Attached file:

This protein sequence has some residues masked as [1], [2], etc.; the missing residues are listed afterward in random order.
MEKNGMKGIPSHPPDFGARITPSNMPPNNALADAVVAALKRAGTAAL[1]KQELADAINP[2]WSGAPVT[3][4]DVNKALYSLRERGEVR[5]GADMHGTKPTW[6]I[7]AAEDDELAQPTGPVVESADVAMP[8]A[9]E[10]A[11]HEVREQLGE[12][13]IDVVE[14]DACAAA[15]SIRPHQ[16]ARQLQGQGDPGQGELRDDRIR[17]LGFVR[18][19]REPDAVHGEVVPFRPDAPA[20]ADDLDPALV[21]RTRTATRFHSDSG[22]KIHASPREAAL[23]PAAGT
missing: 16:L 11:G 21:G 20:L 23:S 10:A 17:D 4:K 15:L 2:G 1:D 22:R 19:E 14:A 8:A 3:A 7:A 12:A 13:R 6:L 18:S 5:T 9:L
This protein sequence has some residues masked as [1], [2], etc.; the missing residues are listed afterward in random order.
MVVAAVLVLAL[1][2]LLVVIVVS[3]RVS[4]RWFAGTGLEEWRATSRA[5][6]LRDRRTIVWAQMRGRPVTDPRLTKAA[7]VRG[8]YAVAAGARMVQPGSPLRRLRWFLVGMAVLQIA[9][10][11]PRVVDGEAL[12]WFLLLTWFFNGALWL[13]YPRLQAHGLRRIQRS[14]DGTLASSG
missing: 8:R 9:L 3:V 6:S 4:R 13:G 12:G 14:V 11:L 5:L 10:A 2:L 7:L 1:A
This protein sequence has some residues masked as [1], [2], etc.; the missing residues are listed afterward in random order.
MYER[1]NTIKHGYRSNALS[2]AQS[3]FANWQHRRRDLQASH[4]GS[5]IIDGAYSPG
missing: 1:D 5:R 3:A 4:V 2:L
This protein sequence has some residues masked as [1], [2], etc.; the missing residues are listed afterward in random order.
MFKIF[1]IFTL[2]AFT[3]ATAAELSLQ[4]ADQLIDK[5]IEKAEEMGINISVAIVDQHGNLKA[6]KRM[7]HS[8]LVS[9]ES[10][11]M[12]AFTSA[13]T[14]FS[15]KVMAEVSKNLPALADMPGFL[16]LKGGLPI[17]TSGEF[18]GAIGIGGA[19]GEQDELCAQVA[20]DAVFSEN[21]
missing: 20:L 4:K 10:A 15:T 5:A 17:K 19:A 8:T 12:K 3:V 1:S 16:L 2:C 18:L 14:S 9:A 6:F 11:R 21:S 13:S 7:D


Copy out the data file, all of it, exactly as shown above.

This protein sequence has some residues masked as [1], [2], etc.; the missing residues are listed afterward in random order.
MEKNGMKGIPSHPPDFGARITPSNMPPNNALADAVVAALKRAGTAAL[1]KQELADAINP[2]WSGAPVT[3][4]DVNKALYSLRERGEVR[5]GADMHGTKPTW[6]I[7]AAEDDELAQPTGPVVESADVAMP[8]A[9]E[10]A[11]HEVREQLGE[12][13]IDVVE[14]DACAAA[15]SIRPHQ[16]ARQLQGQGDPGQGELRDDRIR[17]LGFVR[18][19]REPDAVHGEVVPFRPDAPA[20]ADDLDPALV[21]RTRTATRFHSDSG[22]KIHASPREAAL[23]PAAGT
missing: 16:L 11:G 21:G 20:L 23:S 10:A 17:D 4:K 15:L 2:G 1:D 22:R 19:E 14:A 8:A 3:A 7:A 12:A 13:R 6:L 18:S 5:T 9:L
This protein sequence has some residues masked as [1], [2], etc.; the missing residues are listed afterward in random order.
MVVAAVLVLAL[1][2]LLVVIVVS[3]RVS[4]RWFAGTGLEEWRATSRA[5][6]LRDRRTIVWAQMRGRPVTDPRLTKAA[7]VRG[8]YAVAAGARMVQPGSPLRRLRWFLVGMAVLQIA[9][10][11]PRVVDGEAL[12]WFLLLTWFFNGALWL[13]YPRLQAHGLRRIQRS[14]DGTLASSG
missing: 8:R 9:L 3:V 6:S 4:R 13:G 12:G 14:V 11:L 5:L 10:A 2:L 7:L 1:A
This protein sequence has some residues masked as [1], [2], etc.; the missing residues are listed afterward in random order.
MYER[1]NTIKHGYRSNALS[2]AQS[3]FANWQHRRRDLQASH[4]GS[5]IIDGAYSPG
missing: 1:D 5:R 3:A 4:V 2:L
This protein sequence has some residues masked as [1], [2], etc.; the missing residues are listed afterward in random order.
MFKIF[1]IFTL[2]AFT[3]ATAAELSLQ[4]ADQLIDK[5]IEKAEEMGINISVAIVDQHGNLKA[6]KRM[7]HS[8]LVS[9]ES[10][11]M[12]AFTSA[13]T[14]FS[15]KVMAEVSKNLPALADMPGFL[16]LKGGLPI[17]TSGEF[18]GAIGIGGA[19]GEQDELCAQVA[20]DAVFSEN[21]
missing: 20:L 4:K 10:A 15:T 5:A 17:K 19:A 8:T 12:K 3:V 1:S 16:L 2:C 18:L 14:S 9:A 6:F 11:R 21:S 13:S 7:D